Ken Barlow alone has been on the television and around the world for nearly 60 years, can you imagine actor William Roache entered the industry with intent to shape the world's understanding of life in everyday Britain for more than half a century?


Before I ever stepped foot outside of North America I knew that I was watching the show on the telly, obviously a special, abbreviated and more efficient type of television. That I might go up to the shops rather than downtown.


Not only did I learn that my friends were my mates, but there would also be blokes and chaps in addition to guys and men. We might all get along in the most British way possible, by taking the mick out of one another and sometimes ourselves. That self-deprecating humor, although not entirely the most prevalent on Coronation Street, might be the single most valuable ice breaker I'd ever learn and the crux of British comedy & culture.


Want to make new friends in a new city faster? Don't start with how great you are and how much cool stuff you've done, tell them about the last time you messed up hard and make a joke about it. As a serious solo travel veteran, you can trust me. You'll have a better experience for sharing an embarrassing story.


Shorten (nearly) everything


Although English is the most widely spoken language in Canada and the United States, perhaps we take it for granted just how we use it and not only why we use it the way we do, but what it means of our respective cultures in the ways we use it.


For example, spelling. American English famously cuts the "u" out of so many words. Think, colour, favourite, or neighbour. Apparently it helped cut costs and sped up the printing process, proving the need for brevity in the printed word but not necessarily the spoken one.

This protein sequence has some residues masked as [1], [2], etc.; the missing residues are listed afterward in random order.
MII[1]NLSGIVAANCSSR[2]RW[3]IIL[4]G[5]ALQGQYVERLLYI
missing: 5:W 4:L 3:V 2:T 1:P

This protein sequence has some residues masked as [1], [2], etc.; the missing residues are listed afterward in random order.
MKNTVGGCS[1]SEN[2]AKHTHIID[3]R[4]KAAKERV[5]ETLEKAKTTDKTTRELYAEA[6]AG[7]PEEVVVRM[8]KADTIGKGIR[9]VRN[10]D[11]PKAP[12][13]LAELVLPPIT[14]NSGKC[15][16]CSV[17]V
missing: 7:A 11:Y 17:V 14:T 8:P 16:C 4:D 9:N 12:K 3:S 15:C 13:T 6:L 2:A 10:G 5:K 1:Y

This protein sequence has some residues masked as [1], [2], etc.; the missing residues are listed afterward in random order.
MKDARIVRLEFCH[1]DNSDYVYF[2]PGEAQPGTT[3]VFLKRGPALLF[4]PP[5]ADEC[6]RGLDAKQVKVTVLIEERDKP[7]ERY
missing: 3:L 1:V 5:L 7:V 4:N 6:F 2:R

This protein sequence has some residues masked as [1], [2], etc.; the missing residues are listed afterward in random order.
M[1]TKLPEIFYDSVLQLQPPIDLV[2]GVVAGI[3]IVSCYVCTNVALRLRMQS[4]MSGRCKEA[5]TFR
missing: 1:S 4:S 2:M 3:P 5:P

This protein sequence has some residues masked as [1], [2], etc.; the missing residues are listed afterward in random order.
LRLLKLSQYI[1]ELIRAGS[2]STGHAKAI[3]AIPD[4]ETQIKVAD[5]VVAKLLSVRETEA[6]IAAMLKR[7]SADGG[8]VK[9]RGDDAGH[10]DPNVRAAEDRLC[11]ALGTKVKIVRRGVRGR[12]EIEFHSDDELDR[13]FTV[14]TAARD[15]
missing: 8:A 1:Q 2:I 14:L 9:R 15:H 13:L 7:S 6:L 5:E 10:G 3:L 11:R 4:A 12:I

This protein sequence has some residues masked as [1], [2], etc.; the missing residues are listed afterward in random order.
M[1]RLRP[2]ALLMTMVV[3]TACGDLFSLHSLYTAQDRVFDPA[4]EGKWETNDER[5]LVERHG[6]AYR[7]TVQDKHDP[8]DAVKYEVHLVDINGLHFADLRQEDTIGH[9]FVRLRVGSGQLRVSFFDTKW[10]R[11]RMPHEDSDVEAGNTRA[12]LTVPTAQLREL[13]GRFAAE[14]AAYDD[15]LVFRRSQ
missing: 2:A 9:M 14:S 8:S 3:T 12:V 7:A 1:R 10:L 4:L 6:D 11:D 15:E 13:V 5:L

It often feels as though British English, Britspeak if you will, gives us more tools to wrap our words around to the same outcome. Adding flavor to speech or options which cut down the time it takes to say something. Use of a certain word might help identify the home town of a new friend or acquaintance, you'll even find a name for the people of that town if you listen hard enough.


One of my favorites, monkey hangers for the people of Hartleypool. Legend has it a ship wrecked off the town's coast during the time of Napoleon and locals could not communicate with one of the more unique crew members. They had never encountered a Frenchman nor before seen a monkey, and, having refused to answer any questions during its interrogation, was hanged on the beach as a French spy.


Two centuries later, everyone from Hartlepool is a monkey hanger. I mean, it's catchier than Hartlipudlians, no?


Now, if you add cartoon-like colours to the homes, we might have a child-friendly show! Maybe they should have filmed Corrie here in Oxford to keep the younger audience! haha

I often reflect that it is just the simplifying of spoken language in many examples, as though our tongues are too lazy to speak each word we mean and we might as well save some energy by dropping the ends of words, whole prepositions, and even swapping entire phrases for a word or two instead.


The only exception from this abbreviation I can think of is the type of rhyming slang abused by the likes of Mike Myers. Why use one word when you can use three or more and confuse the hell out of everyone? Probably when you're up to no good, that's when. But that's a story for another day.


Such shortening and slang happens in other languages, but I sometimes joke that this abbreviated way of speaking is a fitting escape from the bureaucracy and imposing paperwork generated by everyday life in the UK.


Even the name of the show gets shortened, people watch Corrie and not Coronation Street.


Tell me about your own similar experience in the comments or write me discreetly (offline) if you fear your nan. I mean, if you fear your nan will disapprove of your disapproval!